Ciccioli (or grasòl as we called them in our local dialect) are one of the many delicious food specialities from the Italian region where I live: Emilia Romagna. I am really lucky to live in the countryside of this amazing region and every now and then I have the chance to attend folkore events where artisans – I might say, food artists– cook delicious food in front of an amazed and pretty hungry audience.

But let’s talk about ciccioli. Quoting WikipediaCiccioli is made by compressing, drying, and aging fatty, leftover pieces of pork. These scraps are compressed using a special press where the meat is wrapped in sack cloth, then slowly squeezed over several weeks to remove excess liquid. They can either be prepared in a wet preparation that can be sliced and served, or in a very dry, crunchy, chip-like form often called ciccioli frolli.”

The kind of ciccioli I was lucky to taste belonged to the last category, the very dry chip like ones.

On a very sunny but chilly January Sunday there was a local “contest” in my village, held among more than 30 norcini (pig butchers) specialists in the art of ciccioli-making. It takes a long time for the ciccioli to get ready for tasting: they have to boil several hours (up to 6) in special “cauldrons” that can be wood or gas heated, and can be made of copper or other metals. While the material the cauldrons are made of does not affect the taste of the ciccioli, the different kind of cooking (gas or wood) makes a huge difference. I spoke with one of the judges and he told me that it is really difficult to manage the temperature of the boiling mix using wood, but when you are able to do it, then the ciccioli taste the best.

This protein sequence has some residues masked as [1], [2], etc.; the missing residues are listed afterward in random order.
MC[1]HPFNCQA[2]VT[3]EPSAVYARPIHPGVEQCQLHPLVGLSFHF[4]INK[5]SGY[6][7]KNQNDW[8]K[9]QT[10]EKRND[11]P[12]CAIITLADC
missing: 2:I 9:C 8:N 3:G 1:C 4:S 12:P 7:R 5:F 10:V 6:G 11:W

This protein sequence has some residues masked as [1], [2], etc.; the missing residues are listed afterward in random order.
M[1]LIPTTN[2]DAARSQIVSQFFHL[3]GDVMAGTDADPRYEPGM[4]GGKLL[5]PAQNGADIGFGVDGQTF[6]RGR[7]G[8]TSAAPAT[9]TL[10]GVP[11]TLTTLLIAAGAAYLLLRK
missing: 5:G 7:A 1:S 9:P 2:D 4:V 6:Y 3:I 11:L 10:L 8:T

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When the mix of pork leftovers is cooked, the water has completely evaporated and they have become golden, they are drained, wrapped in a cloth and before being slowly squeezed, a special “secret” mix of drugs is sparkeld over the hot gold scraps –cinnamon being the only one I could smell for sure.

The last step is the pressing of this still hot mix inside a special press where laurel leaves are added. The result is a wonderful, soft but cruncy, tasty and delicious cicciolo that I tasted for the first time in my life. A wonder!

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